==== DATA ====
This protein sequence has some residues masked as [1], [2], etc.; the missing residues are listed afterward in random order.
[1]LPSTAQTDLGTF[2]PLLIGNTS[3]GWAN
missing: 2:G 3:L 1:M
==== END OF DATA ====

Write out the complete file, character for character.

This protein sequence has some residues masked as [1], [2], etc.; the missing residues are listed afterward in random order.
[1]LPSTAQTDLGTF[2]PLLIGNTS[3]GWAN
missing: 2:G 3:L 1:M